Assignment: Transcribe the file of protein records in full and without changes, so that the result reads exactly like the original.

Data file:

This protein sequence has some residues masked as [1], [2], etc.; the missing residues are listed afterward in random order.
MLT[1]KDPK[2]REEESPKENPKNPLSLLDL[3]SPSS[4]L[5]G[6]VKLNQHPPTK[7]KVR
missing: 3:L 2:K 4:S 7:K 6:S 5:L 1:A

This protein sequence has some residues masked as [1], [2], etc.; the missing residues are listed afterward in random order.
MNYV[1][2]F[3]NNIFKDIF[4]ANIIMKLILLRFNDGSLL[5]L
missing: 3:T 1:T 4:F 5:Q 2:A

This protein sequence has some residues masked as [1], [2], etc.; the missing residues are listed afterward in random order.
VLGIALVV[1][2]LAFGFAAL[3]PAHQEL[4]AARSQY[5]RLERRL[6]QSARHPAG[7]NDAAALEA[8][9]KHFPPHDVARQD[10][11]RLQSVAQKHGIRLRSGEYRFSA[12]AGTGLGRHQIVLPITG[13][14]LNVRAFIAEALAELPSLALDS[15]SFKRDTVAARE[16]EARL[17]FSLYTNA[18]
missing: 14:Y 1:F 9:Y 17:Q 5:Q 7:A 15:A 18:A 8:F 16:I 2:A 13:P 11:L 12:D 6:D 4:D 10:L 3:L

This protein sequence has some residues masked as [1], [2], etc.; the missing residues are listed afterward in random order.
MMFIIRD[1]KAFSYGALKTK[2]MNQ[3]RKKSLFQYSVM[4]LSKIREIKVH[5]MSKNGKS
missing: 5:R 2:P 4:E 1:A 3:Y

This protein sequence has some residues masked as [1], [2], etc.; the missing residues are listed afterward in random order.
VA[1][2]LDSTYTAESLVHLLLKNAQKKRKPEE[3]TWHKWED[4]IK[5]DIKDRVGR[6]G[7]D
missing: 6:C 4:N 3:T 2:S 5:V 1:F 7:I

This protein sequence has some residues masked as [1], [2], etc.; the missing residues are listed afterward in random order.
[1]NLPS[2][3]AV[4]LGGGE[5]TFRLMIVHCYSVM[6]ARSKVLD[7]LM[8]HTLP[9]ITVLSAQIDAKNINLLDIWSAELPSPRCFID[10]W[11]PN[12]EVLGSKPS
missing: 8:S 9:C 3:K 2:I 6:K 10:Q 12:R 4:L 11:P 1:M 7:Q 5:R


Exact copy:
This protein sequence has some residues masked as [1], [2], etc.; the missing residues are listed afterward in random order.
MLT[1]KDPK[2]REEESPKENPKNPLSLLDL[3]SPSS[4]L[5]G[6]VKLNQHPPTK[7]KVR
missing: 3:L 2:K 4:S 7:K 6:S 5:L 1:A

This protein sequence has some residues masked as [1], [2], etc.; the missing residues are listed afterward in random order.
MNYV[1][2]F[3]NNIFKDIF[4]ANIIMKLILLRFNDGSLL[5]L
missing: 3:T 1:T 4:F 5:Q 2:A

This protein sequence has some residues masked as [1], [2], etc.; the missing residues are listed afterward in random order.
VLGIALVV[1][2]LAFGFAAL[3]PAHQEL[4]AARSQY[5]RLERRL[6]QSARHPAG[7]NDAAALEA[8][9]KHFPPHDVARQD[10][11]RLQSVAQKHGIRLRSGEYRFSA[12]AGTGLGRHQIVLPITG[13][14]LNVRAFIAEALAELPSLALDS[15]SFKRDTVAARE[16]EARL[17]FSLYTNA[18]
missing: 14:Y 1:F 9:Y 17:Q 5:Q 7:A 15:A 18:A 8:F 16:I 2:A 13:P 11:L 12:D 6:D 4:D 10:L 3:L

This protein sequence has some residues masked as [1], [2], etc.; the missing residues are listed afterward in random order.
MMFIIRD[1]KAFSYGALKTK[2]MNQ[3]RKKSLFQYSVM[4]LSKIREIKVH[5]MSKNGKS
missing: 5:R 2:P 4:E 1:A 3:Y

This protein sequence has some residues masked as [1], [2], etc.; the missing residues are listed afterward in random order.
VA[1][2]LDSTYTAESLVHLLLKNAQKKRKPEE[3]TWHKWED[4]IK[5]DIKDRVGR[6]G[7]D
missing: 6:C 4:N 3:T 2:S 5:V 1:F 7:I

This protein sequence has some residues masked as [1], [2], etc.; the missing residues are listed afterward in random order.
[1]NLPS[2][3]AV[4]LGGGE[5]TFRLMIVHCYSVM[6]ARSKVLD[7]LM[8]HTLP[9]ITVLSAQIDAKNINLLDIWSAELPSPRCFID[10]W[11]PN[12]EVLGSKPS
missing: 8:S 9:C 3:K 2:I 6:K 10:Q 12:R 4:L 11:P 1:M 7:Q 5:R